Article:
The mysterious shiny metallic monolith that was found in Utah’s Red Rock Country more than a week ago and set off various online and offline investigations into who—or what, dun, dun, dun—put it there is gone. On Saturday, the federal Bureau of Land Management’s Utah office announced that the monolith had been removed by an unknown party. Is it possible that the aliens removed it just to watch humans go mad looking for it? (Just kidding… I think).
In a statement posted on Facebook, the bureau affirmed that it had received credible reports that a person or group removed the structure on the evening of Nov. 27. The federal agency said that it did not remove the monolith, which it said was installed illegally, and that it considers it private property. In addition, it added that it wouldn’t be investigating the actors that slipped away with the structure because it does not investigate crimes involving private property. That’s the local sheriff’s job, the bureau said.
According to the New York Times, the Utah Department of Public Safety, which found the monolith on Nov. 18, purportedly said what all of us are probably thinking in an Instagram post reacting to the news: “IT’S GONE!”
“Almost as quickly as it appeared it has now disappeared,” the department said, per the Times. “I can only speculate” that aliens took it back, it said, using the alien emoji.
That post, and any post related to the monolith, appear to have been deleted from the department’s Instagram. Perhaps state authorities didn’t like the reference to aliens. (Although come on, given that the world is all doom and gloom, let folks’ imaginations run wild). Given the use of “I,” in the post, I imagine that it’s also possible that the department’s social media manager accidentally posted to the account? This too is a mystery.
Since the Utah Department of Public Safety announced its discovery, which it found while surveying bighorn sheep by helicopter, the monolith has captivated the internet. The structure, which has three sides and measures between 10 to 12 feet (3 to 3.6 meters), was firmly planted into the ground at the bottom of a red rock cove. The department refused to provide the exact location of the monolith because it claimed that the structure was in a very remote area and that people who tried to visit it could become stranded and require rescue.
That decision, of course, was like an open invitation to amateur internet sleuths. In just days, some tracked the flight paths of the Utah Public Safety Department’s helicopters to gather more clues about the monolith’s location. Others used Google Earth to find the structure, narrowing its location down to just south of Dead Horse Point State Park and relatively close to Canyonlands National Park. There were some adventurers that actually went to the location and managed to find it, posting about their experience on Instagram. As we all know, if it’s not on the ‘gram, it didn’t happen.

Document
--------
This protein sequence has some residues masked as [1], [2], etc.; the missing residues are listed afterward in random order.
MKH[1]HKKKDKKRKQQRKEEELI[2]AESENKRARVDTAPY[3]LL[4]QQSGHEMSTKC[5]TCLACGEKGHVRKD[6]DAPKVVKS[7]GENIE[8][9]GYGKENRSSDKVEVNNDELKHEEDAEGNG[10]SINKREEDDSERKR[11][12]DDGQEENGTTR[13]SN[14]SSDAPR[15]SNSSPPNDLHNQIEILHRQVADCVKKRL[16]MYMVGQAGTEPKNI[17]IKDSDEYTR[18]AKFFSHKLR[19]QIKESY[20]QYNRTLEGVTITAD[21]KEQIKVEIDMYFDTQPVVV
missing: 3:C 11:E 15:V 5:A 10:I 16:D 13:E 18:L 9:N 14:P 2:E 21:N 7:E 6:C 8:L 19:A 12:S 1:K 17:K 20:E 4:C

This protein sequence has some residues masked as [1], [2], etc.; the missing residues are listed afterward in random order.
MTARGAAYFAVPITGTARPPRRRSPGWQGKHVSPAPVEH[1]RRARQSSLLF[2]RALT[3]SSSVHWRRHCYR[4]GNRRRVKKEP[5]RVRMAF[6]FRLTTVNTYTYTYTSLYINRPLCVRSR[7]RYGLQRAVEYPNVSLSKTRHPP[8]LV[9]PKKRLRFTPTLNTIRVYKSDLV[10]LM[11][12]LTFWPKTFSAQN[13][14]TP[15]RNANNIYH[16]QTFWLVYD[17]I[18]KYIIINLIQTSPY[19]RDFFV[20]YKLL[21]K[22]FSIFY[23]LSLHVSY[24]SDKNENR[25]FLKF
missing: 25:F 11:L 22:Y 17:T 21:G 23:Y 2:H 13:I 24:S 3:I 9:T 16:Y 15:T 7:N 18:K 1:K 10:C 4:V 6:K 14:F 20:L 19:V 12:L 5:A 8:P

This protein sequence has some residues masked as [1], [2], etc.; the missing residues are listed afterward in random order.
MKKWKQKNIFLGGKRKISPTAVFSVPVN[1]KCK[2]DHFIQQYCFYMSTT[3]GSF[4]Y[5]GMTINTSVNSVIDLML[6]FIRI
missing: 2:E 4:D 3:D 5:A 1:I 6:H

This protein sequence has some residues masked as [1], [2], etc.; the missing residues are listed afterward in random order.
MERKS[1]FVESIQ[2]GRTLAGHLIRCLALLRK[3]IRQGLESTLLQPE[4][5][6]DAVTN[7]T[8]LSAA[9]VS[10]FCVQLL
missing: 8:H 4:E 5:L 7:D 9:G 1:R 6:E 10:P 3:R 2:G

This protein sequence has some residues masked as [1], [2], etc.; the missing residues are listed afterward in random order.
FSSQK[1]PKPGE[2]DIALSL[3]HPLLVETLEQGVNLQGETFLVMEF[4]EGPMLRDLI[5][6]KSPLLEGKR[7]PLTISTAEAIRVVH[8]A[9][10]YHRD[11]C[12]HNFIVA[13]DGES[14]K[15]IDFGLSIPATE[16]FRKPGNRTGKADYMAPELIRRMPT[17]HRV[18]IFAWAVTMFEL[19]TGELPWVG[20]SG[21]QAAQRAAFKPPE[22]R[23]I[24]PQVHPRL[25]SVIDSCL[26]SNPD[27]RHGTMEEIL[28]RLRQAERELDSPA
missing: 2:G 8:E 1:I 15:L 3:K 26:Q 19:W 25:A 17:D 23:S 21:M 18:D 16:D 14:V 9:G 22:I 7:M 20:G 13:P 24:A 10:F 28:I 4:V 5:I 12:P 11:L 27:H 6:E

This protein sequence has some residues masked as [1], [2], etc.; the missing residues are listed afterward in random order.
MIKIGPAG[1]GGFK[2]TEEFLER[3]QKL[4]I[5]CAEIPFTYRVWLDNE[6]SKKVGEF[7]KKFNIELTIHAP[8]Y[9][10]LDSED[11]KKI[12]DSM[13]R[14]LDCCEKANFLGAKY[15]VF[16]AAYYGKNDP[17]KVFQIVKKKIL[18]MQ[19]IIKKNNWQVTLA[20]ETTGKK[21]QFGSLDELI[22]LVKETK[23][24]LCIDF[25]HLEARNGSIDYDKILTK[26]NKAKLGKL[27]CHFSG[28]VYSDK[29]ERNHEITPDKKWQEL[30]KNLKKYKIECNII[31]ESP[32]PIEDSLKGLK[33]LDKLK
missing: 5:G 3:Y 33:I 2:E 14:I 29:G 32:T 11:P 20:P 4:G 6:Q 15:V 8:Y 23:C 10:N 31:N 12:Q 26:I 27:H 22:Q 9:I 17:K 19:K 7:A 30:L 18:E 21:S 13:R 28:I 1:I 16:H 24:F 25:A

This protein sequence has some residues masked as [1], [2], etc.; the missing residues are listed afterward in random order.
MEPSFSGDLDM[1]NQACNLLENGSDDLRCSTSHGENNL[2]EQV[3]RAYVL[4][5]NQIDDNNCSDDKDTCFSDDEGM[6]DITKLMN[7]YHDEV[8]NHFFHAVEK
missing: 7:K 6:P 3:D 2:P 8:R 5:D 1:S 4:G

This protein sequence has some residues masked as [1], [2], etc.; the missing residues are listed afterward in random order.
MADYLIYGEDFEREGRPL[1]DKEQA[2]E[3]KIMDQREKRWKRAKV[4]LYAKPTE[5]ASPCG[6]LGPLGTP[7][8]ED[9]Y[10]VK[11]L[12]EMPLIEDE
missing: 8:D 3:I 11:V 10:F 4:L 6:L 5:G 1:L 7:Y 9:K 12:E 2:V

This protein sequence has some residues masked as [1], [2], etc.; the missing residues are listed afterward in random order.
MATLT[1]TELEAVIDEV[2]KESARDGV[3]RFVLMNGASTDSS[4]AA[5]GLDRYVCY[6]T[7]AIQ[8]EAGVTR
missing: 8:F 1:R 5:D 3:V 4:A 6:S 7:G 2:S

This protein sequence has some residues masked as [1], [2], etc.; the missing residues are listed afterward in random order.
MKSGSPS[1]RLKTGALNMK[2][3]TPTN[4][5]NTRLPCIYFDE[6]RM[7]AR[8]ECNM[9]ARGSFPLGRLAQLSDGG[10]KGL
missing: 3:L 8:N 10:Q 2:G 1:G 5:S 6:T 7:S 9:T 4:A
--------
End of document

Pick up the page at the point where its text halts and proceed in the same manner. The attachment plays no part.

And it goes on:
To find out when the monolith had been placed in the rural area, sleuths pored over Google Earth’s historical imaging data, eventually deciding that the structure had appeared in the area between August of 2015 and October of 2016.
Now for the other question: Who exactly put it there? Per the Times, some art sources speculated that it was the work of the minimalist artist and science fiction fan John McCracken, who died in 2011. John McCracken’s son, Patrick McCracken, told the outlet that he is puzzled by the monolith, but that it could be his father’s work. Patrick McCracken cites a conversation in which he claimed his father said that he wanted to leave his artwork in remote places to be discovered later.
Patrick McCracken did not believe his father was joking.
“He was inspired by the idea of alien visitors leaving objects that resembled his work, or that his work resembled,” McCracken said. “This discovery of a monolith piece—that’s very much in line with his artistic vision.”
Nonetheless, there is no consensus. Some at the David Zwirner Gallery, which exhibits McCracken’s work, say that the piece is definitely his, although there are disagreements even within the gallery. But his art friends, including James Hayward and Ed Ruscha, say that is not a John McCracken.
Others, like Gizmodo, point to the area’s history of appearing in Hollywood films and shows, and maintain that it is probably a movie prop or was placed there as a joke by someone working on a TV show or movie. Dead Horse Point State Park has been used as a filming location for Westworld (2016), John Carter (2012), 127 Hours (2010), Mission: Impossible 2 (2000), Con Air (1997), Thelma and Louise (1991), and Indiana Jones and the Last Crusade (1989). Canyonlands National Park, meanwhile, was used to shoot Baraka (1992) and Koyaanisqatsi (1982), along with many classic westerns.
Taking into account the work done by internet sleuths, and the fact that Westworld was shot at Dead Horse Point State Park in 2016, another plausible theory is that someone from the show probably got bored and decided to get creative with extra metal lying around.
Alas, the monolith’s origins and its disappearance will remain a mystery—for now. If the thing was left there by visiting aliens, thank you for distracting us from the apocalyptic situation we’re all in. Please ignore the mess.